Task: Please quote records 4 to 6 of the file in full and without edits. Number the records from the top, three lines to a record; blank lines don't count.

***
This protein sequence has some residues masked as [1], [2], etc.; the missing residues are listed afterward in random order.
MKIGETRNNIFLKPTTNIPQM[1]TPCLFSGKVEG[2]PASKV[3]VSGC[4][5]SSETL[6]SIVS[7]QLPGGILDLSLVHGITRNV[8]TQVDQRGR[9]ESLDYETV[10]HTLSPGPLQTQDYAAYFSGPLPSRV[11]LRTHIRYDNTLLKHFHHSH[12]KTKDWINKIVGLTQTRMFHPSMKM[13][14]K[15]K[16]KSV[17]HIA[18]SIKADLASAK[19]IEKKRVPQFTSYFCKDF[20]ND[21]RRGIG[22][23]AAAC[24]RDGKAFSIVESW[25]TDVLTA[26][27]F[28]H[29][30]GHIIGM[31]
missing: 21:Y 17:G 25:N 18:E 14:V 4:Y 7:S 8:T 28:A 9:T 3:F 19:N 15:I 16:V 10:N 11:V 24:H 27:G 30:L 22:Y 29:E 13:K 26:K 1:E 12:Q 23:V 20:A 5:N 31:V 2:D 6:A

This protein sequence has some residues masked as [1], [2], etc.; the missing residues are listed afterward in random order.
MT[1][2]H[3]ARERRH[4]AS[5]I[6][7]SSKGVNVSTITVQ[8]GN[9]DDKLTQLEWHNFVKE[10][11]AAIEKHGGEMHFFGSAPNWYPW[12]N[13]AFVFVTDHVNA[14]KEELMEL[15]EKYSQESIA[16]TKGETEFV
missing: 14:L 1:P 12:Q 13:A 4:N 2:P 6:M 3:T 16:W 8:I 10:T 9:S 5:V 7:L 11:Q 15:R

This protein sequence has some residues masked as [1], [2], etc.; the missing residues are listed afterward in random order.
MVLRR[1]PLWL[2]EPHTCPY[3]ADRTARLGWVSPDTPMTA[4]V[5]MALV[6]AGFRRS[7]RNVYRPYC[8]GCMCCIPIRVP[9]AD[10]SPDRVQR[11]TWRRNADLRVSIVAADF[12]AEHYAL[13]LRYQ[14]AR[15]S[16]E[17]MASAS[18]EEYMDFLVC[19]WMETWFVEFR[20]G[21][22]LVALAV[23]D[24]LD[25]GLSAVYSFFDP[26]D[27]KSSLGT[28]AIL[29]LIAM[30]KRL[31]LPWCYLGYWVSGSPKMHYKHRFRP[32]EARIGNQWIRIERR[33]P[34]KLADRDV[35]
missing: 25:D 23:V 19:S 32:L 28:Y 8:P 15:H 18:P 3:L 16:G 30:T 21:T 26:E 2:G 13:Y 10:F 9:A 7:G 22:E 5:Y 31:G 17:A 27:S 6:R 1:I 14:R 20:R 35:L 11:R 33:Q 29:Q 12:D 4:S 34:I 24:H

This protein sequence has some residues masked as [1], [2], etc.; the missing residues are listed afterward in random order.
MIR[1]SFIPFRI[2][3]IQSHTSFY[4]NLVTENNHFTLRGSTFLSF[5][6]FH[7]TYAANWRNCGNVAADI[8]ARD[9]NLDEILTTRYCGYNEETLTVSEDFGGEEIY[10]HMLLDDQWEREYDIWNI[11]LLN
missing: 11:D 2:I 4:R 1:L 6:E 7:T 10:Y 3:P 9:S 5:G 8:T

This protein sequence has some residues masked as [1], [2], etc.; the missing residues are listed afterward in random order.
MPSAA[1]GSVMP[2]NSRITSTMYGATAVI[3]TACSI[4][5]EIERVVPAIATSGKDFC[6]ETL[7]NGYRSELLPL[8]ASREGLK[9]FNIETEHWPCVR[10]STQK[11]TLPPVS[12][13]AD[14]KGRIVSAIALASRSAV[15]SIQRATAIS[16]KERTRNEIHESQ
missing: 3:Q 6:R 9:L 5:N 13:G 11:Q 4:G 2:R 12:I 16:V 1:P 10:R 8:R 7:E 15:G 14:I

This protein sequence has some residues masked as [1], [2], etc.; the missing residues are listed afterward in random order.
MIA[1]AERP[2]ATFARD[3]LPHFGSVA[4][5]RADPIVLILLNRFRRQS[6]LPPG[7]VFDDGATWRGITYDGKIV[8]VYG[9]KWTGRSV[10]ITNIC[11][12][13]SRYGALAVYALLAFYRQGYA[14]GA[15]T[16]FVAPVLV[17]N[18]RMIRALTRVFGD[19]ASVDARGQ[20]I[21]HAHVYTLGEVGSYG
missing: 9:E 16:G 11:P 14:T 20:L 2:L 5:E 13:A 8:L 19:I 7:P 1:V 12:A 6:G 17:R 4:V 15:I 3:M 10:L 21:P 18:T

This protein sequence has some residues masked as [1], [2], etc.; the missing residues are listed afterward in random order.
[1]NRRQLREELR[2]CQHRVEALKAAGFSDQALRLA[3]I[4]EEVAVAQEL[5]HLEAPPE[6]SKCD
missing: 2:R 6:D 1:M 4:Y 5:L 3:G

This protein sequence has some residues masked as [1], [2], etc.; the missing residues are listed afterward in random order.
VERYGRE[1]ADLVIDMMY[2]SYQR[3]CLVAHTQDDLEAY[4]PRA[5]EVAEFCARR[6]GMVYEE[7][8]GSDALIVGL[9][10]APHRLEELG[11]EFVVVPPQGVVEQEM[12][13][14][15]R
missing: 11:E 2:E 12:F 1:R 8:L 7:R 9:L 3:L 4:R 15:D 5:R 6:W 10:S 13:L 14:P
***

This protein sequence has some residues masked as [1], [2], etc.; the missing residues are listed afterward in random order.
MIR[1]SFIPFRI[2][3]IQSHTSFY[4]NLVTENNHFTLRGSTFLSF[5][6]FH[7]TYAANWRNCGNVAADI[8]ARD[9]NLDEILTTRYCGYNEETLTVSEDFGGEEIY[10]HMLLDDQWEREYDIWNI[11]LLN
missing: 11:D 2:I 4:R 1:L 6:E 7:T 10:Y 3:P 9:S 5:G 8:T

This protein sequence has some residues masked as [1], [2], etc.; the missing residues are listed afterward in random order.
MPSAA[1]GSVMP[2]NSRITSTMYGATAVI[3]TACSI[4][5]EIERVVPAIATSGKDFC[6]ETL[7]NGYRSELLPL[8]ASREGLK[9]FNIETEHWPCVR[10]STQK[11]TLPPVS[12][13]AD[14]KGRIVSAIALASRSAV[15]SIQRATAIS[16]KERTRNEIHESQ
missing: 3:Q 6:R 9:L 5:N 13:G 11:Q 4:G 2:R 12:I 16:V 1:P 10:R 8:R 7:E 15:G 14:I

This protein sequence has some residues masked as [1], [2], etc.; the missing residues are listed afterward in random order.
MIA[1]AERP[2]ATFARD[3]LPHFGSVA[4][5]RADPIVLILLNRFRRQS[6]LPPG[7]VFDDGATWRGITYDGKIV[8]VYG[9]KWTGRSV[10]ITNIC[11][12][13]SRYGALAVYALLAFYRQGYA[14]GA[15]T[16]FVAPVLV[17]N[18]RMIRALTRVFGD[19]ASVDARGQ[20]I[21]HAHVYTLGEVGSYG
missing: 9:E 16:G 11:P 14:T 20:L 2:L 5:E 13:A 8:L 19:I 7:P 1:V 12:A 6:G 17:R 4:V 15:I 3:M 10:L 21:P 18:T